The Marathon Break

Teaching my sister’s oldest how to fold traditional paper cranes

So, I’m in the middle of the annual summer therapy break.. Well, I guess – technically – I am close to the end of it, but I am in the middle of struggling to cope with the break. You know, it’s the Big One, the one that is dreaded for weeks and weeks in advance, the one that also lasts for about a decade. [Again, technically, it’s really about a month – but who’s counting?]

It’s been a rough one. I’ve been meaning to, and probably needing to, write about it sooner – but..well.. too painful, too close, too hard to know what I’m actually feeling. Too confusing to be able to write anything even semi-sensible on my blog.

I knew that it would be a rough one. Not just because it is that marathon break, but because I knew that I had plans during that break that would almost certainly be challenging to deal with. The main one was that I had, for some inexplicable reason, decided that it would be a good idea to see one of my parents during the break. For the first time in two years. Very clever thinking! I’m not going into detail about how that went, because to be perfectly honest, I really don’t think I could manage the feelings doing so would bring out in a safe way. So, for now, I’ve decided to put that to the side. It is something that I will need to very slowly and steadily explore together with P., when she returns. There’s weeks’, maybe even months’, worth of emotional material to work with there. I think. – Like I said, I’m keeping the lid firmly shut on that one for now – not just in terms of this blog, but in terms of everything.

Prior to the beginning of this break we had a Professionals Meeting to make sure that there was a Firm Plan in place. For those of you who don’t know, a Professionals Meeting is exactly what the name implies, a meeting where the Professionals involved in my care [care coordinator, social worker, psychotherapist – and generally a psychiatrist] meet to decide what is best for me. Being that I am Un-Professional it has over the years been rather a struggle to be allowed to be present and part of these meetings – primarily because there has been some serious resistance to the idea coming from the only statutory service I’m accessing. [Hands up everyone who’s surprise by this.] This time, however – and largely owing to my having been appointed a new care coordinator – there was no such struggle, and I was even able to say that I didn’t want the psychiatrist present. [Not because I have an aversion to psychiatrists per se.. errr.. well, maybe I do have a little aversion.. but, primarily, because this particular one happens to be male, and I find it extremely difficult to openly express my feelings and fears when there is a man present, especially one that I don’t really know – since I’ve only ever really met him at previous Professionals Meetings].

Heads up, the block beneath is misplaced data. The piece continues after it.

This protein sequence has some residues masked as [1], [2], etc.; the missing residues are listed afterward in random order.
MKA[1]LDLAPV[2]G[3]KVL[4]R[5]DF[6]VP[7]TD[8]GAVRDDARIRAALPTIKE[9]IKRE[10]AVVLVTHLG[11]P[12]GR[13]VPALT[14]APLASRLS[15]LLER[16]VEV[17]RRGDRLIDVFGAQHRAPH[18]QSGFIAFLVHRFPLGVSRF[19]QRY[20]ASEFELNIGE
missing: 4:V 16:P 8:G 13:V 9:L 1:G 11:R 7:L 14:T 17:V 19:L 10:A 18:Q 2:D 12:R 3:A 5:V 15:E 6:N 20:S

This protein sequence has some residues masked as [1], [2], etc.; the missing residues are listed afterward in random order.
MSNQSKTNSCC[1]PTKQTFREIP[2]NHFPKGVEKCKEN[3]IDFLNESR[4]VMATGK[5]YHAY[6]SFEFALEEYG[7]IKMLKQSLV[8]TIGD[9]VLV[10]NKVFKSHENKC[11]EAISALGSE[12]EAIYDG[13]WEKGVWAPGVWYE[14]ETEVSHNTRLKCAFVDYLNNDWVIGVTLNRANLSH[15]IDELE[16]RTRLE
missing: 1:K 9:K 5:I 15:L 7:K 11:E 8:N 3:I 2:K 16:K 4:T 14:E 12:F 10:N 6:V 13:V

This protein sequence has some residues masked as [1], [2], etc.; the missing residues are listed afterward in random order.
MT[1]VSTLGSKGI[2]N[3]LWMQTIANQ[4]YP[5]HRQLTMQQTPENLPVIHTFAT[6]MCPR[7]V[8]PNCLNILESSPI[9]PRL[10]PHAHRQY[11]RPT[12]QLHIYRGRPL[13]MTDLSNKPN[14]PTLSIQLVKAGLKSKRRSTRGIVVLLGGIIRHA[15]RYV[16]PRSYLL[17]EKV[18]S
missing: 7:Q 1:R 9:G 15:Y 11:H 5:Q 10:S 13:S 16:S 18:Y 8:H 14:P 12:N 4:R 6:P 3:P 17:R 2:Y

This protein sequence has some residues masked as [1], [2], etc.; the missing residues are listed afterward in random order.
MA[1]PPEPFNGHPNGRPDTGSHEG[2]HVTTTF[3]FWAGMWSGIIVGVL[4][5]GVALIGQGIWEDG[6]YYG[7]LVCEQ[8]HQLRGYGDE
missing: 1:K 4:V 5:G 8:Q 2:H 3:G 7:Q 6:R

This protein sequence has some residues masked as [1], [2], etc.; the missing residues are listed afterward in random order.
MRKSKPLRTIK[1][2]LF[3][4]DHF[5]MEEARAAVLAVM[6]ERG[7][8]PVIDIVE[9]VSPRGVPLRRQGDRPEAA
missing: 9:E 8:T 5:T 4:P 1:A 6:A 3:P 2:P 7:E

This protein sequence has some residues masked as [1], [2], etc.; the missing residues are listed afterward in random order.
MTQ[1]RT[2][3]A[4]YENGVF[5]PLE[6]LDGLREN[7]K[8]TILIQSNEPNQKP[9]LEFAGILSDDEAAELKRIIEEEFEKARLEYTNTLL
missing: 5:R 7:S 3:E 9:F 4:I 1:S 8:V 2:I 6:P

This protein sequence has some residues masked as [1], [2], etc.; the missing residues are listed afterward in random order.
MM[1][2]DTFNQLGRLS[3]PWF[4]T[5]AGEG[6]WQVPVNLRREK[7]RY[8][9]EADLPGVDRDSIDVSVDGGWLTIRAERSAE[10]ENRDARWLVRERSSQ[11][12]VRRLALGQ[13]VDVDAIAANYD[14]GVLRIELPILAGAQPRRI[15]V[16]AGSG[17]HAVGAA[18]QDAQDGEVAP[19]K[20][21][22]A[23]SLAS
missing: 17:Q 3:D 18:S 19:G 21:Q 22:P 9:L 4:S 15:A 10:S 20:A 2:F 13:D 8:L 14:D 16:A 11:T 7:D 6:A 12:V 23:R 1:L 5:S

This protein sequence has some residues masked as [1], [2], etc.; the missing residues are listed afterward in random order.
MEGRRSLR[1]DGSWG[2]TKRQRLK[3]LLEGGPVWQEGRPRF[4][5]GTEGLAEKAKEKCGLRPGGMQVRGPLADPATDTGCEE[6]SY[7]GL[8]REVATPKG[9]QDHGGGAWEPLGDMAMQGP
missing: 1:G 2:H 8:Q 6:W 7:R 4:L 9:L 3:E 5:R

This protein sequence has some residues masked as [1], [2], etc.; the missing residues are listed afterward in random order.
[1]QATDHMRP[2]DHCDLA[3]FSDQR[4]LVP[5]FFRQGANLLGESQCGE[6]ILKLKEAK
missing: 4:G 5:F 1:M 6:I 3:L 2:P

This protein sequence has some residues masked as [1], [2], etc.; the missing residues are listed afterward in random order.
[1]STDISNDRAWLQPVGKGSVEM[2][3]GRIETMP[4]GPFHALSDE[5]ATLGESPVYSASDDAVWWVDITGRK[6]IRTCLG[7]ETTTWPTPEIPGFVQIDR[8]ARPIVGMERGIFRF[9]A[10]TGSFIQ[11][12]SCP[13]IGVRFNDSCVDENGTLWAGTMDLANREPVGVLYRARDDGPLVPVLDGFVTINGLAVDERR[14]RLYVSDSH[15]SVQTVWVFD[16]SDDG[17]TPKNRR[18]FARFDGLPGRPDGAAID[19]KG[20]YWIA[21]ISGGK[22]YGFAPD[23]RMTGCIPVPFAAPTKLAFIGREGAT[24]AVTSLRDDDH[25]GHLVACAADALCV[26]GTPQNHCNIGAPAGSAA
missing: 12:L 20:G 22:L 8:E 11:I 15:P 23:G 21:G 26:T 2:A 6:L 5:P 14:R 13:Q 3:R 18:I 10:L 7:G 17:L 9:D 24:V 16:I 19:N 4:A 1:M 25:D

Anyway, this particular pre-major break meeting, went really well, I felt. I was able to say exactly what my concerns were and come with suggestions as how to tackle them, as were everyone else. It felt like a very open forum, where everyone talked and listened on equal terms. So, that was really positive. We basically agreed that there were some very specific risk factors to be dealt with – that not only P. but also O. [the new-ish care coordinator] would be away when I returned from having seen my parent, that I may receive [potentially negative] news about the ESA re-application I sent in earlier this summer, that it is my pattern to dip quite badly when I get back to the UK after having spent time with my sisters and their families [regardless of how nice the time with them has been], and that Drayton Park have made an amendment as to how I can access their services, following the near fatal self-poisoning during my last stay. So – yes, a lot to be dealt with.